A Rough Start for Spurs, United and Chelsea: Why are so many Big Clubs Coming Unstuck?

For most fans, the uncertainty at the top of the Premier League has made football more exciting than it has been in years. The guarantee that Arsenal, Chelsea, City, United, Liverpool and Spurs will battle for the top six spots is becoming less and less certain, leaving room for upsets such as Leicester’s 2015/16 title win or Norwich’s stunning defeat over champions City at Carrow Road the other week. It has given smaller clubs something they have not had for a long time: hope.

Yet for several big clubs, the outlook is bleak. Although City and Liverpool look set to dominate domestic football for another season, it has been a frustrating start for Spurs, United and Chelsea. Pundits and fans have offered a plethora of theories as to the cause of these teams’ woes, often blaming individual players or managers. But the problem runs much deeper than that. These clubs have lost their way. Instead of developing a strong identity and ethos, clubs have thrown money at their problems in an attempt to fix them.

United, who have fallen into a deep post-Fergie depression, are a shadow of their former selves. The culture at the club under Alex Ferguson, which was demonstrated so strongly by the class of 92 — cohesive and disciplined; formidable yet humble — is no longer present. Instead of rebuilding Fergie’s trophy-winning approach after Moyes, United brought in Mourinho, whose controversial cult-of-personality managerial style could not be further from their traditional club values. Similarly, Spurs have splashed out on a state-of-the-art ground in an attempt to catapult themselves to global success. However, their league cup defeat to Colchester last night is symptomatic of issues which cannot be remedied by flashy facilities.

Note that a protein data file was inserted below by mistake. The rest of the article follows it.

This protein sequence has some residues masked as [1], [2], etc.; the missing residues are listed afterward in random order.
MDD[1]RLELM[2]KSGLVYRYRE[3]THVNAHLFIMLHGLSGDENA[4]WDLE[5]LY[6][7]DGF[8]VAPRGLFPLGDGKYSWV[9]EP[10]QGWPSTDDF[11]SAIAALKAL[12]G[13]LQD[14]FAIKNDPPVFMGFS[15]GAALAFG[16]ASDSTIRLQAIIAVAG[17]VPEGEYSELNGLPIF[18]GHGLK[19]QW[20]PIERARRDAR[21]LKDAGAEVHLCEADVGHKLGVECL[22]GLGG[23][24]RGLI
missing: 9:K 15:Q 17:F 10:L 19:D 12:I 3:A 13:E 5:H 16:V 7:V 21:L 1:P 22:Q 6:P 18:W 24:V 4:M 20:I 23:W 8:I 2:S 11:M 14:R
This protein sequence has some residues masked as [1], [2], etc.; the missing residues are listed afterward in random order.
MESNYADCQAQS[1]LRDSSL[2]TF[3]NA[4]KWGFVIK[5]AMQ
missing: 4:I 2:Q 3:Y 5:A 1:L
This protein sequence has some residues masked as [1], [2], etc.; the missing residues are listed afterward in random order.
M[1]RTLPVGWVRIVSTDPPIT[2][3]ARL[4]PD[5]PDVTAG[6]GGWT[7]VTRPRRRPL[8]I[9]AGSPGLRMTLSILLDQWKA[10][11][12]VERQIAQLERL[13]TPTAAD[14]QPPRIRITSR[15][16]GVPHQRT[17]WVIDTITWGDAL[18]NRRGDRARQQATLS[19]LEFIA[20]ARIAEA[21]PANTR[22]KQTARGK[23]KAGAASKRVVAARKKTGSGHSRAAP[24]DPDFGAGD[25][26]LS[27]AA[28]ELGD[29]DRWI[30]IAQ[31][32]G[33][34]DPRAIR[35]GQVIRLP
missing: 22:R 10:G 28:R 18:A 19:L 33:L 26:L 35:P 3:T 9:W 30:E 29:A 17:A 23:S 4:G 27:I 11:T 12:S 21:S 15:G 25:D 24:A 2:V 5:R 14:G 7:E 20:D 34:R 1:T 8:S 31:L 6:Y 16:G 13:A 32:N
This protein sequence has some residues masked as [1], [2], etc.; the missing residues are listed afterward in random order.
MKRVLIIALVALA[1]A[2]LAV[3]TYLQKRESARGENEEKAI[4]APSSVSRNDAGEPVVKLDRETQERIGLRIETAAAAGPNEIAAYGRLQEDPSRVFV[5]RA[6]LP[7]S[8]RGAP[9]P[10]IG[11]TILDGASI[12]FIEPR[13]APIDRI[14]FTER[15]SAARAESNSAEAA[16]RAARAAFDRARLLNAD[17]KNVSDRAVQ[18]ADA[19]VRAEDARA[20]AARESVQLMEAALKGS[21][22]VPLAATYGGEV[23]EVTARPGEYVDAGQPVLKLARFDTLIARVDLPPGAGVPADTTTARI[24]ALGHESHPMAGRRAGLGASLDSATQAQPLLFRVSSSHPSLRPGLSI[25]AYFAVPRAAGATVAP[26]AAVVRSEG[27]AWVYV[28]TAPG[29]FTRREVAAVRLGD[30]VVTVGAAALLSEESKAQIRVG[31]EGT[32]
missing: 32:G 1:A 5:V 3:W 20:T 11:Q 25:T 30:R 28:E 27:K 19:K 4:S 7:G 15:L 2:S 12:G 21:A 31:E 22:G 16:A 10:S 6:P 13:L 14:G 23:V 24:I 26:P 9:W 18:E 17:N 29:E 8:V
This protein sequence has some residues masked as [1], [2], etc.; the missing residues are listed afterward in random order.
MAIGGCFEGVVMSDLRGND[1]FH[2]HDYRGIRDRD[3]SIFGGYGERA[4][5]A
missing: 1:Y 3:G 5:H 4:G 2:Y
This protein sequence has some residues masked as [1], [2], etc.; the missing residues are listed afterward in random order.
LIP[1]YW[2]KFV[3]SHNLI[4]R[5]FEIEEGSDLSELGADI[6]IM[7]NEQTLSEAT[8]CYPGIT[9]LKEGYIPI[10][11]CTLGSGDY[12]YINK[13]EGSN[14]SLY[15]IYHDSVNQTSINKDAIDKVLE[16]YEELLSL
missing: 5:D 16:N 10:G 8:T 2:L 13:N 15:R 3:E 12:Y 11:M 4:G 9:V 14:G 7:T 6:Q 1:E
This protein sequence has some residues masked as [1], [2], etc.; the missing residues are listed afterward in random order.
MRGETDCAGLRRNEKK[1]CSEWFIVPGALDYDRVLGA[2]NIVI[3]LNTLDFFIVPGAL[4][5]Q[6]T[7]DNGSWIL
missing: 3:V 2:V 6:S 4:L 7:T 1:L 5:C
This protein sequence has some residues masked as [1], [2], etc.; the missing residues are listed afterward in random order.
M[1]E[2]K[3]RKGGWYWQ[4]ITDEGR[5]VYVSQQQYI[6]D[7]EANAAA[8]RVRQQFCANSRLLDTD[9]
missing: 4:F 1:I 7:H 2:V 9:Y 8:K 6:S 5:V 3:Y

These big clubs must return to the values that have helped them to achieve historical success, but their boards seem unwilling to invest the time it will take time to rebuild. As is so often the case in modern football (and wider capitalist society), organisations favour quick financial fixes over long-term integrity and character. For City and Liverpool, the cash injections are working. But for how long?

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